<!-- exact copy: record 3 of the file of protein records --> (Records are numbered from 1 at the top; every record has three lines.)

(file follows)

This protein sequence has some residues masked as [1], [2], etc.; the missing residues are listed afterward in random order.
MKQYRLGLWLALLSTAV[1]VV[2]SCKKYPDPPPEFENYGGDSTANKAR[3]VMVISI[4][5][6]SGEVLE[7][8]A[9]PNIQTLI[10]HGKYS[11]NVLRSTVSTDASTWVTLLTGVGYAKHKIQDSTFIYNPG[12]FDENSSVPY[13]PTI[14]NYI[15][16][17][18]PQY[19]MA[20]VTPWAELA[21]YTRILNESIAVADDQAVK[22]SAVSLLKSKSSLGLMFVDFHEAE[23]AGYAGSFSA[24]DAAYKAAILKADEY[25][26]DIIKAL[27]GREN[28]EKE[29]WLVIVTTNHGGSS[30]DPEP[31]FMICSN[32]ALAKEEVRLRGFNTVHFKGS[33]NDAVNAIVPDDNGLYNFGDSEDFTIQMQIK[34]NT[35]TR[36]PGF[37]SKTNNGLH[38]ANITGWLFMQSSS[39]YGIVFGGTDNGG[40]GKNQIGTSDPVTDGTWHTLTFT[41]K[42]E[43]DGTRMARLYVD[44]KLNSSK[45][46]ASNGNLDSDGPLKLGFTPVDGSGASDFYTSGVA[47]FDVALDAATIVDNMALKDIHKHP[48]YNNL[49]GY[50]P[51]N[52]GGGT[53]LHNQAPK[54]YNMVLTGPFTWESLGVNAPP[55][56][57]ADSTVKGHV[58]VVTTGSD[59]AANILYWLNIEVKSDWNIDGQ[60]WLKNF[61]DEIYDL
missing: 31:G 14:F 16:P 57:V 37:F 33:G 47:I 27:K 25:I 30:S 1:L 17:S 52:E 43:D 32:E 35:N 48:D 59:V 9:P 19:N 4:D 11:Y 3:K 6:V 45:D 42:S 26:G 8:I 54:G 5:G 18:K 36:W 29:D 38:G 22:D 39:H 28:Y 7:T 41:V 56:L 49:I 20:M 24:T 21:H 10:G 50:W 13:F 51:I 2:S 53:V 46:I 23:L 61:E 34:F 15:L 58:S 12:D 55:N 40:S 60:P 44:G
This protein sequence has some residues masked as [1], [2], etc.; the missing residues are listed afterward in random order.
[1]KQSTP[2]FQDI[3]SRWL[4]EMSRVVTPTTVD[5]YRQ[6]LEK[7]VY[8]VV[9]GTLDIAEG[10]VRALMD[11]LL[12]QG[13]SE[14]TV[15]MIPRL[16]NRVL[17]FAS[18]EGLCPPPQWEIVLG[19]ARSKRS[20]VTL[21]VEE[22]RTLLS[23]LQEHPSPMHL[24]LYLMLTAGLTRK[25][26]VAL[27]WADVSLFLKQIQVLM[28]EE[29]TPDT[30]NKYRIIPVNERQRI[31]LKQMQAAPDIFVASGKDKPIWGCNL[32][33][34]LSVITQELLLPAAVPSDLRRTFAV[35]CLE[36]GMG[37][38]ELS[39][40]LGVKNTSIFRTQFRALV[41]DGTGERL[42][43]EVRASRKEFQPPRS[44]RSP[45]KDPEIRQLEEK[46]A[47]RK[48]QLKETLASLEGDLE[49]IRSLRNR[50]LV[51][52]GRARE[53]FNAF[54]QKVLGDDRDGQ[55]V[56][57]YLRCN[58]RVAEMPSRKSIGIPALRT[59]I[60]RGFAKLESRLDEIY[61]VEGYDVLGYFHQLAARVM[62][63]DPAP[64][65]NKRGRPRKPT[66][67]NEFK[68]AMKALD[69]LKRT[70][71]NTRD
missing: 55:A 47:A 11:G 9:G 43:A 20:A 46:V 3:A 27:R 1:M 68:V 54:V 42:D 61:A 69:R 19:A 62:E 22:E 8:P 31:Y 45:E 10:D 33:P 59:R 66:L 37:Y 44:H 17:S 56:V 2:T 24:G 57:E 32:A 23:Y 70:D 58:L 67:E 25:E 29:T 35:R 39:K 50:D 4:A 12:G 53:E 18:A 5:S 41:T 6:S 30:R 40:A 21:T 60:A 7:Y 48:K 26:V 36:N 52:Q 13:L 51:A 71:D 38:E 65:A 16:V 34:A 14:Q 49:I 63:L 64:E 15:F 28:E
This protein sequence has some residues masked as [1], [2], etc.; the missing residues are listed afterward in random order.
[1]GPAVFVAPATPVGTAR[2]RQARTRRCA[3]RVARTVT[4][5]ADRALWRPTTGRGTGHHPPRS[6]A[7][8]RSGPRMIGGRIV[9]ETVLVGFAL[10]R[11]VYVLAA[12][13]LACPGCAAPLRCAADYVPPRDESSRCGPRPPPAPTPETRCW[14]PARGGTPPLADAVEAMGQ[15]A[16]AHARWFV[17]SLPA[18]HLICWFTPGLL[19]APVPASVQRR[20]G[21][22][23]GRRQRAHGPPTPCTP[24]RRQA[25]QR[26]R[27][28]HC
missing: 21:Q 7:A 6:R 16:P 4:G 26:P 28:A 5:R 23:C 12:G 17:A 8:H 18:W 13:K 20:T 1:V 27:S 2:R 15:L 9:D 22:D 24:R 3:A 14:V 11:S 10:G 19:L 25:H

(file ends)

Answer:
This protein sequence has some residues masked as [1], [2], etc.; the missing residues are listed afterward in random order.
[1]GPAVFVAPATPVGTAR[2]RQARTRRCA[3]RVARTVT[4][5]ADRALWRPTTGRGTGHHPPRS[6]A[7][8]RSGPRMIGGRIV[9]ETVLVGFAL[10]R[11]VYVLAA[12][13]LACPGCAAPLRCAADYVPPRDESSRCGPRPPPAPTPETRCW[14]PARGGTPPLADAVEAMGQ[15]A[16]AHARWFV[17]SLPA[18]HLICWFTPGLL[19]APVPASVQRR[20]G[21][22][23]GRRQRAHGPPTPCTP[24]RRQA[25]QR[26]R[27][28]HC
missing: 21:Q 7:A 6:R 16:P 4:G 26:P 28:A 5:R 23:C 12:G 17:A 8:H 18:W 13:K 20:T 1:V 27:S 2:R 15:L 9:D 22:D 24:R 3:A 14:V 11:S 10:G 19:L 25:H